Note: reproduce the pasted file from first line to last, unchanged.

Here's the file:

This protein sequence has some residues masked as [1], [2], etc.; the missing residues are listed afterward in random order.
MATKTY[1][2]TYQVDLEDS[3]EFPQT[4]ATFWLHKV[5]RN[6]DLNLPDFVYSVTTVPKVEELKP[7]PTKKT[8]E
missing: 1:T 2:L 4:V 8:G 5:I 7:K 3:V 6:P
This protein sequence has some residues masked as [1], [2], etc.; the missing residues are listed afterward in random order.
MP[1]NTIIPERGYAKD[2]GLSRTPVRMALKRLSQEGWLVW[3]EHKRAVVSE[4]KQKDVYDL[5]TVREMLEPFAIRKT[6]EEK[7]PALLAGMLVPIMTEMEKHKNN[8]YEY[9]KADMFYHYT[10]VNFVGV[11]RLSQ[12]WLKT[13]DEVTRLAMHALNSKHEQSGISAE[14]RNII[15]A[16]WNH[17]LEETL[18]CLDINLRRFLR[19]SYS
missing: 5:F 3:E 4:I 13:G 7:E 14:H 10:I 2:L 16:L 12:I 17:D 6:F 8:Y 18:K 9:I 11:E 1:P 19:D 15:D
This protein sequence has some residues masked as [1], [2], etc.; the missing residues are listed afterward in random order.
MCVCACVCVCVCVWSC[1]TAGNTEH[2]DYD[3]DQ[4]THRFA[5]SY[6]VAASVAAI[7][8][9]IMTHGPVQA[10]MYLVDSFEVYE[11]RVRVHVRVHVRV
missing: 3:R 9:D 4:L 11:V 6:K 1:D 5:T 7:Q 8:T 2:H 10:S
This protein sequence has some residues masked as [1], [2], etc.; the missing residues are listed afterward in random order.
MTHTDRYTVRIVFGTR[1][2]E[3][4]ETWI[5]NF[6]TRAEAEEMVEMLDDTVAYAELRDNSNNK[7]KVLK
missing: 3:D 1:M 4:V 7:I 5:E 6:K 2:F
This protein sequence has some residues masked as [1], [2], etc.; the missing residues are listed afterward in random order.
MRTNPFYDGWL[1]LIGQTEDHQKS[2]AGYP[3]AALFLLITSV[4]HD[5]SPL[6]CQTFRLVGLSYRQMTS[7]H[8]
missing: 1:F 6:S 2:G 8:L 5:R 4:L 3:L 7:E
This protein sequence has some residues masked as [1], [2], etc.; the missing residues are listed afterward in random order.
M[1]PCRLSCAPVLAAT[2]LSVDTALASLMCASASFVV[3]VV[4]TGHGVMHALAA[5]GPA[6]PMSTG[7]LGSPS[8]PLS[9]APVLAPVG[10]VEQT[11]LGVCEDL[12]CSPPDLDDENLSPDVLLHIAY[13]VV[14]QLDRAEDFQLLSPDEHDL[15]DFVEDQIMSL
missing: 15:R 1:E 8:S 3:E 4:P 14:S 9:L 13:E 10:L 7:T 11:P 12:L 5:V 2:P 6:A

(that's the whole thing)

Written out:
This protein sequence has some residues masked as [1], [2], etc.; the missing residues are listed afterward in random order.
MATKTY[1][2]TYQVDLEDS[3]EFPQT[4]ATFWLHKV[5]RN[6]DLNLPDFVYSVTTVPKVEELKP[7]PTKKT[8]E
missing: 1:T 2:L 4:V 8:G 5:I 7:K 3:V 6:P
This protein sequence has some residues masked as [1], [2], etc.; the missing residues are listed afterward in random order.
MP[1]NTIIPERGYAKD[2]GLSRTPVRMALKRLSQEGWLVW[3]EHKRAVVSE[4]KQKDVYDL[5]TVREMLEPFAIRKT[6]EEK[7]PALLAGMLVPIMTEMEKHKNN[8]YEY[9]KADMFYHYT[10]VNFVGV[11]RLSQ[12]WLKT[13]DEVTRLAMHALNSKHEQSGISAE[14]RNII[15]A[16]WNH[17]LEETL[18]CLDINLRRFLR[19]SYS
missing: 5:F 3:E 4:I 13:G 7:E 14:H 10:I 2:L 16:L 12:I 17:D 6:F 8:Y 18:K 9:I 11:E 1:P 19:D 15:D
This protein sequence has some residues masked as [1], [2], etc.; the missing residues are listed afterward in random order.
MCVCACVCVCVCVWSC[1]TAGNTEH[2]DYD[3]DQ[4]THRFA[5]SY[6]VAASVAAI[7][8][9]IMTHGPVQA[10]MYLVDSFEVYE[11]RVRVHVRVHVRV
missing: 3:R 9:D 4:L 11:V 6:K 1:D 5:T 7:Q 8:T 2:H 10:S
This protein sequence has some residues masked as [1], [2], etc.; the missing residues are listed afterward in random order.
MTHTDRYTVRIVFGTR[1][2]E[3][4]ETWI[5]NF[6]TRAEAEEMVEMLDDTVAYAELRDNSNNK[7]KVLK
missing: 3:D 1:M 4:V 7:I 5:E 6:K 2:F
This protein sequence has some residues masked as [1], [2], etc.; the missing residues are listed afterward in random order.
MRTNPFYDGWL[1]LIGQTEDHQKS[2]AGYP[3]AALFLLITSV[4]HD[5]SPL[6]CQTFRLVGLSYRQMTS[7]H[8]
missing: 1:F 6:S 2:G 8:L 5:R 4:L 3:L 7:E
This protein sequence has some residues masked as [1], [2], etc.; the missing residues are listed afterward in random order.
M[1]PCRLSCAPVLAAT[2]LSVDTALASLMCASASFVV[3]VV[4]TGHGVMHALAA[5]GPA[6]PMSTG[7]LGSPS[8]PLS[9]APVLAPVG[10]VEQT[11]LGVCEDL[12]CSPPDLDDENLSPDVLLHIAY[13]VV[14]QLDRAEDFQLLSPDEHDL[15]DFVEDQIMSL
missing: 15:R 1:E 8:S 3:E 4:P 14:S 9:L 13:E 10:L 7:T 11:P 12:L 5:V 2:P 6:A